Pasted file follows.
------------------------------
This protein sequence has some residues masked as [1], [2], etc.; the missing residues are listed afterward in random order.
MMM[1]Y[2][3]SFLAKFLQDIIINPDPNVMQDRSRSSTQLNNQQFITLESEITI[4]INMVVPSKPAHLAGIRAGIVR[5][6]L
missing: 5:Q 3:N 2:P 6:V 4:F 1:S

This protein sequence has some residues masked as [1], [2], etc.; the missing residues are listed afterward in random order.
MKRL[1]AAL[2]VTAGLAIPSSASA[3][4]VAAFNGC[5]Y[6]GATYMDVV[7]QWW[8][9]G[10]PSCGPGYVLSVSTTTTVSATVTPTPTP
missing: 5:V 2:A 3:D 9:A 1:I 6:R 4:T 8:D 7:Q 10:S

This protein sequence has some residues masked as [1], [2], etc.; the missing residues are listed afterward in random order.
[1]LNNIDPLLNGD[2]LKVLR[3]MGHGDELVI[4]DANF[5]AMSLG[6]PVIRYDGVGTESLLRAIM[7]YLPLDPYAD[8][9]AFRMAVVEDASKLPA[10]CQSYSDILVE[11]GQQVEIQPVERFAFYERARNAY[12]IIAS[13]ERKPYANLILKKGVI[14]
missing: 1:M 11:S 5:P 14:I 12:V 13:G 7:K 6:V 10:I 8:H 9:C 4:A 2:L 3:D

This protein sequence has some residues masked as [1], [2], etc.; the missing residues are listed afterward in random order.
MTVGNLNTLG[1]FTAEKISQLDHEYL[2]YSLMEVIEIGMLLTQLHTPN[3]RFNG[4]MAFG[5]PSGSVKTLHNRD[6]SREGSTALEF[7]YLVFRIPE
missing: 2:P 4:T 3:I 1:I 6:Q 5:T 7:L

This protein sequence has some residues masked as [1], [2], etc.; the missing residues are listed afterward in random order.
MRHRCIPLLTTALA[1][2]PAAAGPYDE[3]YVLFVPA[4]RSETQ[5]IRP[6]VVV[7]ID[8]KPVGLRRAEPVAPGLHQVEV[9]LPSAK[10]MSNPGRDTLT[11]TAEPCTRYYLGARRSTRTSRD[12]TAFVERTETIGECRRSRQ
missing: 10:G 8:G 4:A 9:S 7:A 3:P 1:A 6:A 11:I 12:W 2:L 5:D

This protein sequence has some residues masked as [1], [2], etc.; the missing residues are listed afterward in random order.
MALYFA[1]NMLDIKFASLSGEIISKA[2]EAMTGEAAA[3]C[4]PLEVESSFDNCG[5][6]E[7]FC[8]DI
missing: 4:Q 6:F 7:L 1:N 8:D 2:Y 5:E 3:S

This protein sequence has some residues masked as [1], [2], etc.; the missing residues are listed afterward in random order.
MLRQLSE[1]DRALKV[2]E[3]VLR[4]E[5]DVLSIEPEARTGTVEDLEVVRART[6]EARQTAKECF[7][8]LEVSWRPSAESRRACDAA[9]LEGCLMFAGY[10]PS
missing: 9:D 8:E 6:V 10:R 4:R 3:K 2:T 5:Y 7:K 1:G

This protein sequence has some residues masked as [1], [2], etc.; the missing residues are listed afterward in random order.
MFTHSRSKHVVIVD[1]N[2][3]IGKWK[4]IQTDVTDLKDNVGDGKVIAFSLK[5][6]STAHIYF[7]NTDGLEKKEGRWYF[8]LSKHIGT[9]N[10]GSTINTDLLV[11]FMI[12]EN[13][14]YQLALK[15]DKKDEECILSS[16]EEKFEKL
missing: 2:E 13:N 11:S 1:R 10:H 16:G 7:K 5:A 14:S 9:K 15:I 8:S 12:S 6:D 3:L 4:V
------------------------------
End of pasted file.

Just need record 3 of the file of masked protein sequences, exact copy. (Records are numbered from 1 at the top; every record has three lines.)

This protein sequence has some residues masked as [1], [2], etc.; the missing residues are listed afterward in random order.
[1]LNNIDPLLNGD[2]LKVLR[3]MGHGDELVI[4]DANF[5]AMSLG[6]PVIRYDGVGTESLLRAIM[7]YLPLDPYAD[8][9]AFRMAVVEDASKLPA[10]CQSYSDILVE[11]GQQVEIQPVERFAFYERARNAY[12]IIAS[13]ERKPYANLILKKGVI[14]
missing: 1:M 11:S 5:P 14:I 12:V 13:G 7:K 6:V 10:I 8:H 9:C 4:A 2:L 3:D